A more directly political development was the establishment of Ny Manninee Dhooie, `the true Manx’, which came into being in the early 1940s again in an uncanny echo of the Irish adage “England’s difficulty is Ireland’s opportunity” Manx Nationalists saw England’s wartime preoccupations as the time to move. They were rewarded for this brashness by being labelled anti English and pro German, although their motivation was inspired less by interest in either of the belligerents, more the example of De Valera’s neutral stance. Again records on the period are vague. The movement was suppressed and some members left the Island for wartime exile in Dublin.
Suppression could not quiet all Nationalism however, and in a discussion on the contentious issue of self determination at a sitting of the House of Keys in January 1944, a most vitriolic and strikingly Nationalist attack on the British Government was launched by the Speaker of the Keys, J. D. Qualtrough, its significance in understanding the deep seated resentment to Colonial rule over the Island warrants its reproduction below.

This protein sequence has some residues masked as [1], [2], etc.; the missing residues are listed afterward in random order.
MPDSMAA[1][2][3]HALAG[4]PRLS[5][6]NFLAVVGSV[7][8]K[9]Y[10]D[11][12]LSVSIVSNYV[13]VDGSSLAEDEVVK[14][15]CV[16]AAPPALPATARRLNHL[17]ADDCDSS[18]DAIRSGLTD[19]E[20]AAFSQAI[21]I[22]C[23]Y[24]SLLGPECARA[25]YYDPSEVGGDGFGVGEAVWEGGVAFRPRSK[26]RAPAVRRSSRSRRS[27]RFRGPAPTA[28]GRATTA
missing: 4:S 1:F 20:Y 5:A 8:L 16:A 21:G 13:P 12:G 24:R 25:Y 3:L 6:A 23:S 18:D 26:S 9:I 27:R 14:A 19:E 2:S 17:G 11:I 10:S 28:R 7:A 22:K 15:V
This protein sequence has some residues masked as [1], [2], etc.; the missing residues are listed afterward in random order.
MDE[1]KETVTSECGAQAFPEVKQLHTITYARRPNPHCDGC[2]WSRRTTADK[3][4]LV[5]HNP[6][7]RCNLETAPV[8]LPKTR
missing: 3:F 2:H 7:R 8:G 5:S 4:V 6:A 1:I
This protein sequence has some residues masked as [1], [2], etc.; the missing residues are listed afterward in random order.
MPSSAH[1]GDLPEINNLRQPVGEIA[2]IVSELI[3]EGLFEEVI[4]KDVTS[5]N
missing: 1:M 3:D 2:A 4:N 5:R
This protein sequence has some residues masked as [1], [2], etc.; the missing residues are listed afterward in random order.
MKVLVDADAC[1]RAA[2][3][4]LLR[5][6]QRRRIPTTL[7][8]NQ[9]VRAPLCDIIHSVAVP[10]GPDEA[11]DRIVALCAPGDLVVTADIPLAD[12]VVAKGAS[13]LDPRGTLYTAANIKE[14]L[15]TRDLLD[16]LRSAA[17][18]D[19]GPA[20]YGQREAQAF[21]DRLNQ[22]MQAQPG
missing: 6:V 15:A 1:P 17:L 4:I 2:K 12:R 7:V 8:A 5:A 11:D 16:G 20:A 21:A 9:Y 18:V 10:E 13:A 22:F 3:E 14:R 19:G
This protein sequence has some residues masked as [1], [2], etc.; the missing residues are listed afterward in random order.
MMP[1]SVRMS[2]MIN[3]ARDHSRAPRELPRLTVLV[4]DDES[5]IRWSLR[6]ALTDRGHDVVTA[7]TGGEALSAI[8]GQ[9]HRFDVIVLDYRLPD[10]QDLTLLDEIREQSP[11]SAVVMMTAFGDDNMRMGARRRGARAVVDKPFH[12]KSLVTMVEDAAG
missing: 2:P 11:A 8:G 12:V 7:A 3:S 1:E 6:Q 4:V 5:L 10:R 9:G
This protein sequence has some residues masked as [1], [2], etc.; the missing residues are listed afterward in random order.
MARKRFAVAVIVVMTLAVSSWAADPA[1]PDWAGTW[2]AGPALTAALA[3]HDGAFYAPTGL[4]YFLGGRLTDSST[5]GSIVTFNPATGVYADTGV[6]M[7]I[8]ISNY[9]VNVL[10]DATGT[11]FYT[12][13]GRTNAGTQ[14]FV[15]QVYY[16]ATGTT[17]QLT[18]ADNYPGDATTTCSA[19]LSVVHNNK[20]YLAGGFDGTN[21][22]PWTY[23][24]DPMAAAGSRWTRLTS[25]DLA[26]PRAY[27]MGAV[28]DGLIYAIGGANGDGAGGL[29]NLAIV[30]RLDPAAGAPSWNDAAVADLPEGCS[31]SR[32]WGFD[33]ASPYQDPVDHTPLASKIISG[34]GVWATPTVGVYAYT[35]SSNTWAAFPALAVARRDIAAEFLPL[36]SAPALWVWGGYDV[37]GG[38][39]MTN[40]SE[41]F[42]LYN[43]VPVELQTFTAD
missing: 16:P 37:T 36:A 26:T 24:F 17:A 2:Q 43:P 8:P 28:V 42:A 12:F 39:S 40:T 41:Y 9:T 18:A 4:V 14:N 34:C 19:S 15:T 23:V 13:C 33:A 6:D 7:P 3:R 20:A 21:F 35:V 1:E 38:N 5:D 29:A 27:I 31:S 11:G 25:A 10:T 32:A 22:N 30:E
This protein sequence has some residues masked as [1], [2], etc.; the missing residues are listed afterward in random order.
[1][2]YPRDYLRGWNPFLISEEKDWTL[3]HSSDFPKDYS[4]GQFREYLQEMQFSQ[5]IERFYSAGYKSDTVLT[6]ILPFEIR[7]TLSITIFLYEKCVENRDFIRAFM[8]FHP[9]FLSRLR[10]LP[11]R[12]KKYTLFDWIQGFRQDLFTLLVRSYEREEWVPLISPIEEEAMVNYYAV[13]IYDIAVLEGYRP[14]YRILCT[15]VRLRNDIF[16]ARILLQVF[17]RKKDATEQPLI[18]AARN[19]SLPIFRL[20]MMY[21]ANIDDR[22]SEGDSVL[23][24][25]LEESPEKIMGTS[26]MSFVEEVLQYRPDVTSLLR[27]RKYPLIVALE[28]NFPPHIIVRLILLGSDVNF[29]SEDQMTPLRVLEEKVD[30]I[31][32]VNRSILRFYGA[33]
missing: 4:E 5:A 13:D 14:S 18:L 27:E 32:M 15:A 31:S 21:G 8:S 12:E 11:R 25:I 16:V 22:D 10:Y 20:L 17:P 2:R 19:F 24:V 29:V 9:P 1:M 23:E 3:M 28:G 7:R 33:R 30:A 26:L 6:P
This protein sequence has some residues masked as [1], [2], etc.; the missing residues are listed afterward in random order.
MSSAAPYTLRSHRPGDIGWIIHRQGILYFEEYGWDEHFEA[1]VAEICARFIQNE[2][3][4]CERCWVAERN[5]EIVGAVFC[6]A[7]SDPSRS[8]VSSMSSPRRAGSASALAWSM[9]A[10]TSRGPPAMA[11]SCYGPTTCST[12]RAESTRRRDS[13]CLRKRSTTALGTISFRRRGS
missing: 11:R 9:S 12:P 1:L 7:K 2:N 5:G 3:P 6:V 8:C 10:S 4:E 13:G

“Nobody living in the Isle of Man could fail to be impressed by the exposure of the limited powers of the House of Keys and of Tynwald which has taken place even in very recent weeks, in the appointment, without any consultation with us, of the principal officer who administers and is in charge of practically the whole government of the Island – under the Governor – (…)